Using Exponents on a Scientific Calculator

Instructor: Laura Pennington

Laura received her Master's degree in Pure Mathematics from Michigan State University. She has 15 years of experience teaching collegiate mathematics at various institutions.

In this lesson, we will review what exponents are and how to calculate them. We will then look at how to use exponents on a scientific calculator and look at a couple of examples of doing so.


What do you think of ants? Some would say they're creepy while others admire their work ethic and even think they're a little cute! Let's say that you decide to study these little guys for the next six months, so you make an ant farm. You start with just two ants in your farm, and soon realize that they are increasing in number in such a way that their population doubles each week.

Week Population
1 2
2 4
3 8
4 16
5 32

This pattern continues, and it appears that the population of ants can be found by multiplying 2 by itself the number of weeks that have gone by. For instance, at week three, we find the population by multiplying 2 by itself 3 times.

2 ⋅ 2 ⋅ 2 = 8

At week three, the ant population is 8. We're actually dealing with something called exponents in this example. When we are multiplying an expression, call it a, by itself a number of times, that number is called an exponent. We say that we are raising the expression to the power of the exponent, and we write


where x is the exponent. To put this into perspective, consider your ants again. We said that to find the population of ants, we multiply 2 by itself the number of weeks that have gone by. If we call the number of weeks that have gone by w, then we have that the population is 2w.


We see that the number of weeks, or w, is the exponent, and finding the population after w weeks is simply a matter of raising 2 to the power of w.

Using Exponents on a Scientific Calculator

It's pretty easy to find the ant population for the first few weeks. However, what if we wanted to know what the population would be after 8 weeks? We would want to find 28, and that would mean multiplying 2 by itself 8 times! I don't know about you, but doing this by hand seems like a tedious job to me. Even if we use a basic calculator, our fingers might get sore from having to push 2 times 2 times 2 times 2, and so on! Thankfully, there's an easier way - the scientific calculator!


A scientific calculator is a calculator that is capable of performing operations that are more advanced than simple addition, subtraction, multiplication, and division, but it does not have graphing capabilities. Thankfully, these types of calculators are able to deal with exponents with a few simple keystrokes.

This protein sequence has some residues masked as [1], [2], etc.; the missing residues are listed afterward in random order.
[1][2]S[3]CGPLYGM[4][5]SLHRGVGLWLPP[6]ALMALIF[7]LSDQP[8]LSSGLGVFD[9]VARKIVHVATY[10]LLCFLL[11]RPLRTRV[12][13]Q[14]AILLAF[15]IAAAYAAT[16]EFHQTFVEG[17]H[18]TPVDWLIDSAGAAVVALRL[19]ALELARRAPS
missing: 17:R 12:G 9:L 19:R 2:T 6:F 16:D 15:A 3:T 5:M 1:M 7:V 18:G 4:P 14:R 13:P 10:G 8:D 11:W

The exponent button varies on different scientific calculators. It can have a variable raised to a variable, such as xy or ax, or it could be something as simple as a triangle without a bottom side (^).


In the same way that the button's appearances vary from calculator to calculator, the keystrokes that we take to raise x to the power of y also varies from calculator to calculator. It may be that you hit the button x, then hit your exponent button, then hit the button y. Or, you may enter your exponent y first, then your exponent button, then x. It could also be that you hit your exponent button first, then x, then y.

Uh, all these options are kind of making things confusing! Don't worry! Your calculator manual will tell you how to calculate exponents on your calculator. For now, we will just consider the most common keystroke pattern for calculating xy, and that is as follows:

  1. Enter the number x.
  2. Hit the exponent button.
  3. Enter the number y.
  4. Hit 'Enter' (or =).

Four buttons, and you've got your answer! Awesome! Let's look at some different ant populations depending on how long you've had your ant farm!


We were talking about what the ant population would be at 8 weeks, so we want to find 28. To figure this out, we grab our trusty scientific calculator and plug away! First, we enter the number 2. Next, we hit the exponent button then enter the number 8. Lastly, we hit 'Enter'.


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